Much Ado About Nothing's Criticism of the Renaissance Patriarchy
by Kristen Zomparelli '07

Conventional beliefs during the Renaissance still supported unchallenged patriarchal rule. Male domestic treatise writers as well as male educators during the Renaissance prescribed silence as a necessary virtue for the ideal woman (Hull, Women 23). The most common rationale for women's silence was religious, and men used Biblical examples - such as the story of creation, the story of the Fall, and the Proverbial descriptions of the good wife - to support their beliefs in women's silence (Kelso 3). Men also prescribed obedience, chastity, and domesticity for women as a strategic method of preserving men's limitless, unchallenged power (Hull, Women 23). Men kept women marginalized and silent to prevent any disturbances or threats to the patriarchy.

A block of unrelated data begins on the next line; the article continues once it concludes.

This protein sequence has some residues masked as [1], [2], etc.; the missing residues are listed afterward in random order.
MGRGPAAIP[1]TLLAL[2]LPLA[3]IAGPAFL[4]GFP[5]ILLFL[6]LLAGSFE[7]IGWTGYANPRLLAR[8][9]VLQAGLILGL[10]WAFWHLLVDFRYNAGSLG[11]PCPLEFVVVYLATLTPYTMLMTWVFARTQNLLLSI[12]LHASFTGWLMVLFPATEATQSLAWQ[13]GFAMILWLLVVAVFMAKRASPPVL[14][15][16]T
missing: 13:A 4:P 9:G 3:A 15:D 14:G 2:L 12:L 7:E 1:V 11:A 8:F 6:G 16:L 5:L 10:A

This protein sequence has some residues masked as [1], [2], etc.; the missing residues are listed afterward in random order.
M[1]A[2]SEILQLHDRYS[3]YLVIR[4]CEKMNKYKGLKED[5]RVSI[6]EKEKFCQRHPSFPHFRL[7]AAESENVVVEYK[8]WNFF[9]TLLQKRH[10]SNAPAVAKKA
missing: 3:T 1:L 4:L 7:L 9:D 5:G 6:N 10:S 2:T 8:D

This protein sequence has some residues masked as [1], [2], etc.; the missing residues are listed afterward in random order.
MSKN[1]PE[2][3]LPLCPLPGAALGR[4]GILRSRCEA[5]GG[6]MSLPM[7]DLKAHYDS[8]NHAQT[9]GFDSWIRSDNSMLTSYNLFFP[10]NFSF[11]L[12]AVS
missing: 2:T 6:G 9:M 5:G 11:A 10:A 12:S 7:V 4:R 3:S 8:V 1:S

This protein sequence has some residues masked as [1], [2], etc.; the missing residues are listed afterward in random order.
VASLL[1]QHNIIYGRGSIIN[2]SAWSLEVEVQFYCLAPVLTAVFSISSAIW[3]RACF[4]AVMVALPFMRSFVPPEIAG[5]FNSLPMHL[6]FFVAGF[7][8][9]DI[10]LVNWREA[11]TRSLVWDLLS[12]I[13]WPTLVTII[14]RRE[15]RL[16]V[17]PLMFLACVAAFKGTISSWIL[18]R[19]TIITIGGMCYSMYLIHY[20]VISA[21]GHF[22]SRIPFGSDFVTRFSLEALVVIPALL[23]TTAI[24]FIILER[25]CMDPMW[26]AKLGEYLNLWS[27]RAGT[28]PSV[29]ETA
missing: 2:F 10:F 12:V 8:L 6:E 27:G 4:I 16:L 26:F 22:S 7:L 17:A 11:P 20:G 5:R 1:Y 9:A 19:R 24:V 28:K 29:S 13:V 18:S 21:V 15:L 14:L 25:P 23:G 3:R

Raiding the Archive: A Study in the Veneration and Visibility of the Lindisfarne Gospels
by Rebecca Welzenbach '07

The Lindisfarne Gospels (LG), also known as BL MS Cotton Nero D.iv, an eighth-century English Gospel Book, has been revered since its creation for its unique illuminations and its Anglo-Saxon gloss of the Latin gospels. The codex has changed hands many times, surviving Viking attacks, the Norman Conquest, and the tragic biblioclasm associated with the English Reformation. This study examines the way that three owners of the manuscript have understood and negotiated the balance between protecting the LG and sharing its treasures with pilgrims and scholars. I explore the methods and motives of the eighth-century monastic community that produced the LG; the Jacobean librarian, Sir Robert Cotton; and London's British Library. Although growing collections, impressive buildings, and advances in digital technology suggest that present-day scholars have increased accessibility to rare books like this one, librarians enshrine the LG today in almost the same way that medieval clergy did.

Stepping through the Thin, Crackly Crust of the Present: Historians, Biographers, Novelists and Jack Burden
by Lindsay A. Theisen '07